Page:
By Haydn Cobb

It was always going to be a difficult race weekend with a sombre atmosphere after losing a giant of a man in racing and humility, but the World Superbike paddock was brought closer together after the passing of Nicky Hayden.

Hayden was set to be a main attraction to the Donington Park faithful, as he was wherever he raced, and through his heart-breaking absence having passed away on Monday from his injuries sustained in a cycling incident, the Kentucky Kid's spirit spread across the paddock as a timely reminder about the primary reason why we race: for the challenge and the thrill.

Along with condolences and thoughts being sent to the Hayden family, the paddock rallied around for the Ten Kate Racing-run Red Bull Honda squad who bravely chose to race at Donington Park as a mark of respect for their lost rider. The factory Honda team are such an iconic and integral part of the championship who were met with respect and love to try to help share the burden in a show of unity in the World Superbike family.

Everywhere you looked, Hayden's iconic #69 emblem adorned bikes, trucks, helmets, clothing - almost anything a sticker could be stuck to - as the familiar sea of Valentino Rossi yellow and Union Jacks at Donington Park were replaced by the Stars and Stripes which Hayden wore with such pride and passion.

Despite Hayden's full-time presence in the World Superbike championship stretching to just under 18 months the volume of stories, memories and tributes were unforgettable. From being the friendly motorhome neighbour to Tom Sykes to donating knee sliders to help keep Kyle Ryde racing, in his own way Hayden had touched the lives of the entire paddock.

A moment of remembrance with a one minute silence on the start grid was held impeccably as fans, riders and teams made a circle of support around Hayden's team and his Honda which was prepared in his pit box throughout the race weekend in a touching gesture.

The usual hostilities in competition, seen by some that need extracting and focusing in World Superbikes, gave way to the humility and fairness the 2006 MotoGP world champion oozed with the connection of racing and life taking over. Riders largely live by an unwritten code of respect in racing and Hayden was a leader among that which is why he held such a deep place in everyone's hearts.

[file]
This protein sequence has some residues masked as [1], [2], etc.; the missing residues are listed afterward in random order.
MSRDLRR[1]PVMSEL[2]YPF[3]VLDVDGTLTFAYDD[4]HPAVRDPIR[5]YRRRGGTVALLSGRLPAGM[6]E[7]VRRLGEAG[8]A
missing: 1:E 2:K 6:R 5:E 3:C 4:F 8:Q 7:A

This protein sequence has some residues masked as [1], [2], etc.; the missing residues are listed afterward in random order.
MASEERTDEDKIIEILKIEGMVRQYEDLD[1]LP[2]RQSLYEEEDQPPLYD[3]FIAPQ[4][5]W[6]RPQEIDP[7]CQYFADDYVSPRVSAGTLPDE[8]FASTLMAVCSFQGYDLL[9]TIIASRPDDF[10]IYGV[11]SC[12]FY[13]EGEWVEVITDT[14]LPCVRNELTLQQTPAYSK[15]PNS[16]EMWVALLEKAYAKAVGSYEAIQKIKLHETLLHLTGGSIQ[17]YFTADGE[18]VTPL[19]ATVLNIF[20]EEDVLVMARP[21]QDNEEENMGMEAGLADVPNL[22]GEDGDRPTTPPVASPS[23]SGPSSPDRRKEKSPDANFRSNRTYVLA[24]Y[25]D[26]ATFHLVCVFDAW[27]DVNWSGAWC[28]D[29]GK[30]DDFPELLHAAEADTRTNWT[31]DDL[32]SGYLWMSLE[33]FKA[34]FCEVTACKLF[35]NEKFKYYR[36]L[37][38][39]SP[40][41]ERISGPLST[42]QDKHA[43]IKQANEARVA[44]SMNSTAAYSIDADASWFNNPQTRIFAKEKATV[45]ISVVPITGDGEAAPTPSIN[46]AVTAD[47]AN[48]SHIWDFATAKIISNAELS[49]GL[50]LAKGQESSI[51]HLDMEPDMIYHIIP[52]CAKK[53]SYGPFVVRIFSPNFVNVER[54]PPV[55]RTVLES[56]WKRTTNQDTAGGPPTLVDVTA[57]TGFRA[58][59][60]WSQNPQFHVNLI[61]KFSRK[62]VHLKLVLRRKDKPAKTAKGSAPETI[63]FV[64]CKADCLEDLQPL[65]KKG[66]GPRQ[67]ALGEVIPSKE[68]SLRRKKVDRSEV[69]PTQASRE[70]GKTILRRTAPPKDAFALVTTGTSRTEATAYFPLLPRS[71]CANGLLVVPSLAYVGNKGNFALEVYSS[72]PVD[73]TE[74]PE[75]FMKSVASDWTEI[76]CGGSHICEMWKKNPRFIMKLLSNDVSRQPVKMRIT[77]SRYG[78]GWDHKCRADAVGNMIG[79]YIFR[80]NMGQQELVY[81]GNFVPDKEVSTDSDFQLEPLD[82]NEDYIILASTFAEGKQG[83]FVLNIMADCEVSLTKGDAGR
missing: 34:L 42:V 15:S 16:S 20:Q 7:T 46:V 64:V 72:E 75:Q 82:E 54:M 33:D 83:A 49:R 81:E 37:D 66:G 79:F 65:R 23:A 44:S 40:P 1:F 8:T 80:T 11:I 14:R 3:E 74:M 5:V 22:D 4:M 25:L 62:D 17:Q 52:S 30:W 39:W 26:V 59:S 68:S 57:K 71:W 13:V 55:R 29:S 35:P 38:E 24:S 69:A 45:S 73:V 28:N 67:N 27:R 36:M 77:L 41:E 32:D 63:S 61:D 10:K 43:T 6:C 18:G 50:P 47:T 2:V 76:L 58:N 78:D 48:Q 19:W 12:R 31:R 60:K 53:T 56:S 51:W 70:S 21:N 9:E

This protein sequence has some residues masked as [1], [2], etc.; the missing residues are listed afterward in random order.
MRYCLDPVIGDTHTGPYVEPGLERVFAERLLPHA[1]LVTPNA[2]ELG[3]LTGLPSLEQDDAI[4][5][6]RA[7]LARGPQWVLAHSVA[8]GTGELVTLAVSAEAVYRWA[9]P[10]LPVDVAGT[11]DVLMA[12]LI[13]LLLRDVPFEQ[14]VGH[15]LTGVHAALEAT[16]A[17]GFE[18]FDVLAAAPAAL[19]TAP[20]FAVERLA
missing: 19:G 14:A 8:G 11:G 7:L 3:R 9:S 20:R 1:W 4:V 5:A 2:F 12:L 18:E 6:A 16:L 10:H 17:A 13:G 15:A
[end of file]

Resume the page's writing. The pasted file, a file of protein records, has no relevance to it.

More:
The British round gave World Superbikes the opportunity to celebrate its 30th anniversary by returning to the venue which hosted its first round in 1988 and former champions marked the occasion. Carl Fogarty, Troy Corser, Neil Hodgson and Sylvain Guintoli plus current riders Tom Sykes and Jonathan Rea have all been or currently are kings of the series but there was one gentleman they admired above all others.

Sitting down for an interview with the current World Superbike champion Rea on Thursday prior to the race weekend, the Kawasaki rider provided an enduring explanation on how he and Hayden may have come from different backgrounds but Hayden symbolised cornerstones of their lives: family and racing.

"It is a very selfish sport but away from it I've got a huge family, brothers and sisters and parents, plus my own family now with two sons and a wife," Rea said. "What I've been able to do in the past few years is being able to disconnect from work mode and be more of a family guy which I've enjoyed.

"I can see Nicky was a massive family guy as well, training with his brothers or hanging out with his nieces and he was due to get married so there are some similarities but there is only one Nicky Hayden in this world and we are going to miss him. He touched so many people. It was inspirational to see how he effected people in such a way."

This show of solidarity and affection knew no boundaries when it came to Hayden, with Rea showing his sympathies to his former team having been a long-time Ten Kate Racing rider, but ultimately it didn't matter what flag or team you competed for. It was about showing a strength of solidarity and how Hayden's influence and character will make a lasting impression on the championship.

A similar mark of remembrance is planned for the upcoming Italian MotoGP round at Mugello, the series where Hayden excelled as a world champion, and there will be similar stories of the American's charms and inspiration.

At Donington Park it was a time for thoughts and grief with emotions still so raw less than one week on from his passing, but it was also a lesson in life and how to live it. Something nobody will ever forget about the Kentucky Kid.